Super Beverage Cooler





Introduction: Super Beverage Cooler

To create an instant beverage cooler from an old water cooler.
Replace the compressor with a bigger one, replace the condensor with a bigger one, chop a couple feet out of the middle, charge it with propane & fill the tank with brine!

Step 1: Out With the Old

After the sheet metal & plastic sides are removed, this it what is left.

Step 2: Cutting It Down

We cut the metal rails down to just longer than the combined height of the compressor and the tank.
(oops, no pic)

Step 3: Discard the Old Condensor

Chopped out the old condensor & started putting it all back together.

Step 4: The New Condesor

The new condesor.
From an old window AC unit.
It's much shorter & also has a much larger capacity.

Step 5: Compressor

The original compressor was about 1/10 horse, the new one is 1/4 horse. Fits on the same mounts, though!
We added that coil of copper tubing above it to prevent the compressor drawing liquid from the evaporator.
We used the original cap tube, as the chart called for 43" of #1 & we had 60" of #5. I calculated them out to about the same volume. So it should work?

Step 6: Coil & Compressor

A little closer view

Step 7: Fans

We put a pair of 24V 5" fans on the condesor to keep things cool. Hooked up a 24V transformer to the thermostat to only let it run with the compressor.

Step 8: From the Front

The stainless steel pot on top is where the water jug normally goes. We filled it with salt & water 'till it wasn't too icy...

Removed & plugged the valves from the front.

This unit had a hot water supply, too. We removed it.

I'm geusstimating about 22% salt in the brine solution

Step 9: BRRRRRR!

10 degrees F!!

It cools a can of room temp beverage to low 30's in about 2 minutes.

Step 10: Skylar Gives It Bling!

Yes, he really added these wheels. No, they don't actually support any weight. He fabricated a bracket that bolts to the side of the cooler & holds them about a 1/4" off the ground.

Step 11: Working on a Lid...

Built a lid out of a "foraged" piece of aluminum.
And a grill out of expanded steel.

After much thermostat adjusting, the brine runs between 12F & 18F.

The compressor runs VERY cool & quiet.

Propane is a darn good low temp refrigerant.

(oops, lost the pic)



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    Got a link to the chart?

    nice i would like to make 1

    I'm not sure that I'd dare to keep that baby around the house but it's a damn cool project (no pun intended), that's for sure.

    1.2 oz of propane scares you?my hobby torch uses 12 or 16 oz cans .my pocket torch for radio shack holds about an oz of butane and its clear plastic :O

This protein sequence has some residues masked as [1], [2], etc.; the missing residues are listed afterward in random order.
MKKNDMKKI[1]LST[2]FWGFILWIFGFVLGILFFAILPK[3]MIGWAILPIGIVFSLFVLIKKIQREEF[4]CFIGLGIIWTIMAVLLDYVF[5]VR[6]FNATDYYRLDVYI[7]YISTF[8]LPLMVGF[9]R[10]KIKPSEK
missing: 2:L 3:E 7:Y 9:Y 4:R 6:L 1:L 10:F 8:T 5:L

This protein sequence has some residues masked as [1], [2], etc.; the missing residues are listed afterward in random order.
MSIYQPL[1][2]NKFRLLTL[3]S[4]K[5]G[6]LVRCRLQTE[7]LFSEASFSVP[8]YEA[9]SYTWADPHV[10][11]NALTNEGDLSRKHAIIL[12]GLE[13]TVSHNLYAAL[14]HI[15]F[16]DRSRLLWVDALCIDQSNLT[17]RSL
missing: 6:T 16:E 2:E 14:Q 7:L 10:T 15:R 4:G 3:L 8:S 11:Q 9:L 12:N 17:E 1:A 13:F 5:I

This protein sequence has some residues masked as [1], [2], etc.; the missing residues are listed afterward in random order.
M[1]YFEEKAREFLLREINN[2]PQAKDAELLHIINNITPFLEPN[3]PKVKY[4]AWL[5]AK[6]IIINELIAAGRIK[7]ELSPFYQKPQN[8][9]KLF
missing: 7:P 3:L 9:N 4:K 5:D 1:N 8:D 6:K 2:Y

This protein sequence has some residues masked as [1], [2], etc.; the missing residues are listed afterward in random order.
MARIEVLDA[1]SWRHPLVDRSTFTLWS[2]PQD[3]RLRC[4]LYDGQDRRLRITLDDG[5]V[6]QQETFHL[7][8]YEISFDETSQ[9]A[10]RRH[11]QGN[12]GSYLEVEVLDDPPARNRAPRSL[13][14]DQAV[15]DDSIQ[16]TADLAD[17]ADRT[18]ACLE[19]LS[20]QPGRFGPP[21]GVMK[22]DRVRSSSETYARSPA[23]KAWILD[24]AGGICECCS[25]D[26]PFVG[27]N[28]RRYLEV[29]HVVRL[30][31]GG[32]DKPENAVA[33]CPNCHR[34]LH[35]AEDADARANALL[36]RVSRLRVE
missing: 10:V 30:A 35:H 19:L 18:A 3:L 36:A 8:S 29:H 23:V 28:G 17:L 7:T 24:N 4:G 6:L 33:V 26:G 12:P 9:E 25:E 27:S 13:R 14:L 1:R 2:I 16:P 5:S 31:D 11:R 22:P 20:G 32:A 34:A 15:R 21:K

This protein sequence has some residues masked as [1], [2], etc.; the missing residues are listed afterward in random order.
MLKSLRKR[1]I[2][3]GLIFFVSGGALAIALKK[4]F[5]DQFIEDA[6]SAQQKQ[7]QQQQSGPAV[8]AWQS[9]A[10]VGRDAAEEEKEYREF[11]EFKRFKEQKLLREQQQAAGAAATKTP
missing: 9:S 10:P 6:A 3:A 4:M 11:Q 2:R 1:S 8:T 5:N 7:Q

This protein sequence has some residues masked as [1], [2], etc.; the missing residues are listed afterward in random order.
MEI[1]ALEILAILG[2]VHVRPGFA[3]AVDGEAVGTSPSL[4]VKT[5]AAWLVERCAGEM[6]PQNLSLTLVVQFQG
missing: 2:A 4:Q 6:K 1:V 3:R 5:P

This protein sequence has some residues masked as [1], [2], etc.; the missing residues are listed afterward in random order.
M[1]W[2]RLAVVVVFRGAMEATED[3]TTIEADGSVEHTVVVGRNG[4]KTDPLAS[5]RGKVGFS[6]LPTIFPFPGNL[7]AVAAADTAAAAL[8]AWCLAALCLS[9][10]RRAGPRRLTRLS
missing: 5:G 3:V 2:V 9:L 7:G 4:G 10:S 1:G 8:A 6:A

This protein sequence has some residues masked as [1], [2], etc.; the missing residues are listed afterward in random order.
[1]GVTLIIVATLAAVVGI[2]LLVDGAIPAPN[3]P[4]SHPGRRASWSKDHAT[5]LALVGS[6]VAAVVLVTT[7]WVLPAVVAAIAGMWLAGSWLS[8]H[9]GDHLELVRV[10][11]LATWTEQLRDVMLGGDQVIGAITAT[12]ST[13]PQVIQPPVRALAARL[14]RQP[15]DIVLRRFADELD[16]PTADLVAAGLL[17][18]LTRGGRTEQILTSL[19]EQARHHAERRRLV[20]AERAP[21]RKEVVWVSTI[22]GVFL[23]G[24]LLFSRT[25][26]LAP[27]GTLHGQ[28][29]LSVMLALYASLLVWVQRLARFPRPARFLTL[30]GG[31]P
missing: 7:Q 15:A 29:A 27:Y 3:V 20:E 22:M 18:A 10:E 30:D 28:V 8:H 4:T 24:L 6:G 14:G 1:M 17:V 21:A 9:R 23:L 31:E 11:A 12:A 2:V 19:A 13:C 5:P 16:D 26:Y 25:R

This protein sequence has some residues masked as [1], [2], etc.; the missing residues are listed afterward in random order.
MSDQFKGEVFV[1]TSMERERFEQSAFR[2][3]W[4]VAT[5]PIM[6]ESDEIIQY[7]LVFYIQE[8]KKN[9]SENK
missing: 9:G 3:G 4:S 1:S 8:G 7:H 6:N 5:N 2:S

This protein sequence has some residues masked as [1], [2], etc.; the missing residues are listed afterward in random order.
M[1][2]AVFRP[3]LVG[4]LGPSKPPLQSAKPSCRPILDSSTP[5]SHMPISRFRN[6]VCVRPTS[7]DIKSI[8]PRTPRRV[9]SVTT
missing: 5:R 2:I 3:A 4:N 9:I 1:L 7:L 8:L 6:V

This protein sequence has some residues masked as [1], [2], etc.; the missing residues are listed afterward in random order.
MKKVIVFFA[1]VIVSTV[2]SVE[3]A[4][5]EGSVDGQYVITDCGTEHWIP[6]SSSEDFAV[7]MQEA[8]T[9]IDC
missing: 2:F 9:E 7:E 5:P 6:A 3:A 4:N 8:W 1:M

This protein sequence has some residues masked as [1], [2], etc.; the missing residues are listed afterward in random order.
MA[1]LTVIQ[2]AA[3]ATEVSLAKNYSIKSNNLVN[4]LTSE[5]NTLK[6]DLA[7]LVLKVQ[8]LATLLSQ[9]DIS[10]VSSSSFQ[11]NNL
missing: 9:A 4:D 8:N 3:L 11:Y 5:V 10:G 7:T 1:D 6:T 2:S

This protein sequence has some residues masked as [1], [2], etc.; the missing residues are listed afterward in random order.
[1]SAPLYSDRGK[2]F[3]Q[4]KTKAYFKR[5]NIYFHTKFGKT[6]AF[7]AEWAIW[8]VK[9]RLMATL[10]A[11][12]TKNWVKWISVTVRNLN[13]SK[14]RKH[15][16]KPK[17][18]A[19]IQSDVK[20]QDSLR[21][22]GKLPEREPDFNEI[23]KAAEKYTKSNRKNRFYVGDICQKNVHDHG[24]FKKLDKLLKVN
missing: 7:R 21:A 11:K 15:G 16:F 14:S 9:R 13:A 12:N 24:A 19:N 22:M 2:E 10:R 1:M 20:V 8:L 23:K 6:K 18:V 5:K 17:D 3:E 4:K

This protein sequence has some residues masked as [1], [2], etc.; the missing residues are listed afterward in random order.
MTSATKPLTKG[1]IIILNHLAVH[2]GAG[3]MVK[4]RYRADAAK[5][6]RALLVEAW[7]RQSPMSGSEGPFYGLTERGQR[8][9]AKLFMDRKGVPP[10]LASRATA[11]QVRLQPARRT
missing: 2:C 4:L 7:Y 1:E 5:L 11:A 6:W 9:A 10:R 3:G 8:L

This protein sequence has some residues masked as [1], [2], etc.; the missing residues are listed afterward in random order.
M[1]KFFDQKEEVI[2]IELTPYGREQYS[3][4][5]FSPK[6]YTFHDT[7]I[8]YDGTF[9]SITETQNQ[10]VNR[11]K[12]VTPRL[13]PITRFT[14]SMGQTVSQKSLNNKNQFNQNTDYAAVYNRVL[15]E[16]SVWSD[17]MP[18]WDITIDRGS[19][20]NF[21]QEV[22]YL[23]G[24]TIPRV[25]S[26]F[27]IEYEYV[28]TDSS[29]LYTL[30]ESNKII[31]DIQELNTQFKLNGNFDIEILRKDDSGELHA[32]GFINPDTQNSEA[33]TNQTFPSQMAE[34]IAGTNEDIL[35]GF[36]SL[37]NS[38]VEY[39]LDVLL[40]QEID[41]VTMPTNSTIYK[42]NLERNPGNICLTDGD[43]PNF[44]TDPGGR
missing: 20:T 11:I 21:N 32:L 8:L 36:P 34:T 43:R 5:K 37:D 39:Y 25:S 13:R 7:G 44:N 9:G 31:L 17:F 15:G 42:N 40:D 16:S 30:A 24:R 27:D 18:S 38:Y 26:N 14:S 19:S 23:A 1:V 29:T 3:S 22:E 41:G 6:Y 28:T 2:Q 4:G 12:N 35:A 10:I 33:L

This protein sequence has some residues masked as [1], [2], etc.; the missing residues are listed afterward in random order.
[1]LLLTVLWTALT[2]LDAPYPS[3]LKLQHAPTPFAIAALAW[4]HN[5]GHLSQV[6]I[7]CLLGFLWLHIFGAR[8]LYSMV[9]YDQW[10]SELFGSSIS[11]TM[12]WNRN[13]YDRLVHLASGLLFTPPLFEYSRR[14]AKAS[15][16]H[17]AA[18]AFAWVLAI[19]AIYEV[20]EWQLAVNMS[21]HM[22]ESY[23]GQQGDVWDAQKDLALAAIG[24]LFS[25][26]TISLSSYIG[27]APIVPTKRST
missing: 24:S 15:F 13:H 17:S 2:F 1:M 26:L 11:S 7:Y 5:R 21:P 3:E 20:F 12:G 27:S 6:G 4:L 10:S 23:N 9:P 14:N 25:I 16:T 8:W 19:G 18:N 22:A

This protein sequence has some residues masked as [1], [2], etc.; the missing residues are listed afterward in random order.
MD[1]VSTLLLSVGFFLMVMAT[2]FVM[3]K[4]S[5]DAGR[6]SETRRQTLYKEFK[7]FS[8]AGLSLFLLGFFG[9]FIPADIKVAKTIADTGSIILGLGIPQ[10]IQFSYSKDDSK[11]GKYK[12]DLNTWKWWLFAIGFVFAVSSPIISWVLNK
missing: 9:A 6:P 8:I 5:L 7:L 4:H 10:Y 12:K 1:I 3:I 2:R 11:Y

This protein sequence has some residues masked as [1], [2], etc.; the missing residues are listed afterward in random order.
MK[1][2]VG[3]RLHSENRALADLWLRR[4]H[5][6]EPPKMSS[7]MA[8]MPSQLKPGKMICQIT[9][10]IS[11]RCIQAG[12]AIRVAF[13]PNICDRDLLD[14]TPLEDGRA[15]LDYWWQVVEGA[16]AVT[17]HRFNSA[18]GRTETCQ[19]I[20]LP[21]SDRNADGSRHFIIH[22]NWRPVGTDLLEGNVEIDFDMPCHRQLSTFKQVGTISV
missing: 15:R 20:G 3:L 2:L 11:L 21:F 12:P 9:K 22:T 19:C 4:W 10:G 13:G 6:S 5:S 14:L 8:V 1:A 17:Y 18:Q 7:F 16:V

I loved your instructable and I'm considering making a mod like this, but there is one piece of information I haven't stumbled upon yet: How do you calculate the necessary amount of propane to charge the circuit with? Do you just use a pressure regulator and leave the tank to fill the system to the pressure set in the regulator or do you make some kind of calculation based on the ideal gas law? Also, what kind of oil can be used with propane? Mineral?

    Well, I hate to be this way. But, if you don't know, you really shouldn't mess around with refrigeration. The government REALLY frowns on it. If you're really interested, I would suggest contacting your local technical college. They most likely have a 1 quarter class for getting your EPA universal refrigeration card. Not only will you learn the safe & legal methods of handling refrigerants, you will learn about oils, expansion devices & charging.

    Well, there is no EPA or US government to worry about here (not in the US). Still, I was wondering how you managed to calculate the amount of refrigerant needed. I've been hunting through the US Army refrigeration course and I can't find that in any part of it.

    The amp draw of the motor is a given. It will draw more or less, depending upon the charge. You just fill it to around the amount it's supposed to have (should be able to get from device's data sheet/plate), then use an amp meter to fine tune it.

    This particular type of cooler uses a very small tube, called a cap tube for metering the refrigerant. The diameter & length were found on the data plate. The temperature/pressure chart said for propane, I should use a different length/diameter. But, I calculated it out, volume wise, and they were very close numbers, so I used the original cap tube(the numbers are in the instructable).

    Basic refrigeration:
    If you hold up an aerosol can & spray it, the escaping gas is very cold, because it is expanding. If you did that in a sealed system, with a means to heat up the gas, collect it, recompress it & send it back to your spray can, you have a basic refrigeration system.

    The liquid refrigerant is squirted through the metering device, into the evaporator, where it becomes a (compressible) gas, by both expansion & being heated (by the heat from what you're trying to cool!), then it goes to the compressor, where it is compressed, then on to the condensor, where it gives off its heat to ambient (the room, usually) & goes back to a liquid. Rinse, repeat...
    animated refrigeration cycle
    detailed picture

    Thank you! It's just the pieces of information I was trying to find, the only issue is that the motor didn't have the data plate on it, so I'll have to try something else. Cool ideas!